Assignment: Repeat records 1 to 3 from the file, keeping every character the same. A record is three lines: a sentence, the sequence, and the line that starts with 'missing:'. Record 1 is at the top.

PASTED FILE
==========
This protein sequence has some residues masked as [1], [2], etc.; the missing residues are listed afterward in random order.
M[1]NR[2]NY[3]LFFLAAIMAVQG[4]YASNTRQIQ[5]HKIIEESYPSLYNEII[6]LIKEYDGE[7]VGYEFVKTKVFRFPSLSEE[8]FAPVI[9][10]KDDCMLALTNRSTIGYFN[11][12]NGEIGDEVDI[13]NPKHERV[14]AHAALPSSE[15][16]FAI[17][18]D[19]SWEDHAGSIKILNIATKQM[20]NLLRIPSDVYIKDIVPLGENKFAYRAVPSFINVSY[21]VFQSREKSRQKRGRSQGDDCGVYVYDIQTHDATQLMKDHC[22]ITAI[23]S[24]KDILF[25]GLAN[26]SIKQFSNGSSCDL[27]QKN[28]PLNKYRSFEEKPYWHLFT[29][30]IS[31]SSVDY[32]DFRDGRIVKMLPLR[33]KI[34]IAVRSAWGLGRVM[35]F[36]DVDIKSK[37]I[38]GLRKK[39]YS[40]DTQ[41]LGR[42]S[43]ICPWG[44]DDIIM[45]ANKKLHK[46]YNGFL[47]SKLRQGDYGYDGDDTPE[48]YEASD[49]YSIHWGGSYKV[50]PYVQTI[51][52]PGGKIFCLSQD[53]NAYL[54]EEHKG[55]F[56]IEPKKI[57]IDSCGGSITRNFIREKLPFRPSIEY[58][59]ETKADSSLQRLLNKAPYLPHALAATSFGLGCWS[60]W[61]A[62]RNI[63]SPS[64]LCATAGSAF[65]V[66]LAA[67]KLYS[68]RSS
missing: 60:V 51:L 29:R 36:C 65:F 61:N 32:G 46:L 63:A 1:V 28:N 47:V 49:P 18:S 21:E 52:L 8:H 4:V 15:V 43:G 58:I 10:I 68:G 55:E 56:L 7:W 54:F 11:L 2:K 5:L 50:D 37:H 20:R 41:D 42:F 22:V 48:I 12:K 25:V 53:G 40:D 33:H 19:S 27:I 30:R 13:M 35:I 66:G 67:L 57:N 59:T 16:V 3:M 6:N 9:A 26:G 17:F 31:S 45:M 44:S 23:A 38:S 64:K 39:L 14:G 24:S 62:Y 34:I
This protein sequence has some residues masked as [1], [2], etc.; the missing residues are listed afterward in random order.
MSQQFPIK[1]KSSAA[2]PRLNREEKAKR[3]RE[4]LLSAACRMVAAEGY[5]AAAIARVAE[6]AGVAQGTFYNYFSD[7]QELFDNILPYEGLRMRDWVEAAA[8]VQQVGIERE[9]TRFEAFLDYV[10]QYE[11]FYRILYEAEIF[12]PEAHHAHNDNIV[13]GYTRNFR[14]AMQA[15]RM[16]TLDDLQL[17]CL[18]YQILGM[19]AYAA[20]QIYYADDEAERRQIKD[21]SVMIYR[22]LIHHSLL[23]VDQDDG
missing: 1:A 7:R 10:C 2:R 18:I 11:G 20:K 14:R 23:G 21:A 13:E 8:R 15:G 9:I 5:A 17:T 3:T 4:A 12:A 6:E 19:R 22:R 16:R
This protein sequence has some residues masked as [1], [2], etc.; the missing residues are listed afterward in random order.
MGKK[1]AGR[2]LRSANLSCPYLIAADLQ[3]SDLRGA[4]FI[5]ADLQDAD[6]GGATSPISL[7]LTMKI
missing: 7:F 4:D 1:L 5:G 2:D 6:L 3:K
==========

This protein sequence has some residues masked as [1], [2], etc.; the missing residues are listed afterward in random order.
M[1]NR[2]NY[3]LFFLAAIMAVQG[4]YASNTRQIQ[5]HKIIEESYPSLYNEII[6]LIKEYDGE[7]VGYEFVKTKVFRFPSLSEE[8]FAPVI[9][10]KDDCMLALTNRSTIGYFN[11][12]NGEIGDEVDI[13]NPKHERV[14]AHAALPSSE[15][16]FAI[17][18]D[19]SWEDHAGSIKILNIATKQM[20]NLLRIPSDVYIKDIVPLGENKFAYRAVPSFINVSY[21]VFQSREKSRQKRGRSQGDDCGVYVYDIQTHDATQLMKDHC[22]ITAI[23]S[24]KDILF[25]GLAN[26]SIKQFSNGSSCDL[27]QKN[28]PLNKYRSFEEKPYWHLFT[29][30]IS[31]SSVDY[32]DFRDGRIVKMLPLR[33]KI[34]IAVRSAWGLGRVM[35]F[36]DVDIKSK[37]I[38]GLRKK[39]YS[40]DTQ[41]LGR[42]S[43]ICPWG[44]DDIIM[45]ANKKLHK[46]YNGFL[47]SKLRQGDYGYDGDDTPE[48]YEASD[49]YSIHWGGSYKV[50]PYVQTI[51][52]PGGKIFCLSQD[53]NAYL[54]EEHKG[55]F[56]IEPKKI[57]IDSCGGSITRNFIREKLPFRPSIEY[58][59]ETKADSSLQRLLNKAPYLPHALAATSFGLGCWS[60]W[61]A[62]RNI[63]SPS[64]LCATAGSAF[65]V[66]LAA[67]KLYS[68]RSS
missing: 60:V 51:L 29:R 36:C 65:F 61:N 32:G 46:L 63:A 1:V 28:N 47:V 49:P 18:S 21:E 52:L 8:H 4:V 15:V 43:G 58:I 10:I 68:G 55:E 56:L 7:W 54:F 11:L 2:K 5:L 50:D 37:H 20:R 41:D 42:F 22:V 48:I 12:K 25:V 53:G 40:D 33:H 19:S 27:I 30:R 13:M 35:I 66:G 67:L 57:N 59:T 16:V 3:M 6:N 9:A 26:G 17:F 31:S 45:M 44:S 23:A 38:S 64:K 39:L 14:G 24:S 62:Y 34:I
This protein sequence has some residues masked as [1], [2], etc.; the missing residues are listed afterward in random order.
MSQQFPIK[1]KSSAA[2]PRLNREEKAKR[3]RE[4]LLSAACRMVAAEGY[5]AAAIARVAE[6]AGVAQGTFYNYFSD[7]QELFDNILPYEGLRMRDWVEAAA[8]VQQVGIERE[9]TRFEAFLDYV[10]QYE[11]FYRILYEAEIF[12]PEAHHAHNDNIV[13]GYTRNFR[14]AMQA[15]RM[16]TLDDLQL[17]CL[18]YQILGM[19]AYAA[20]QIYYADDEAERRQIKD[21]SVMIYR[22]LIHHSLL[23]VDQDDG
missing: 1:A 7:R 10:C 2:R 18:I 11:G 20:K 14:R 23:G 21:A 13:E 8:R 15:G 9:I 5:A 17:T 3:T 4:A 12:A 6:E 19:R 22:R 16:R
This protein sequence has some residues masked as [1], [2], etc.; the missing residues are listed afterward in random order.
MGKK[1]AGR[2]LRSANLSCPYLIAADLQ[3]SDLRGA[4]FI[5]ADLQDAD[6]GGATSPISL[7]LTMKI
missing: 7:F 4:D 1:L 5:G 2:D 6:L 3:K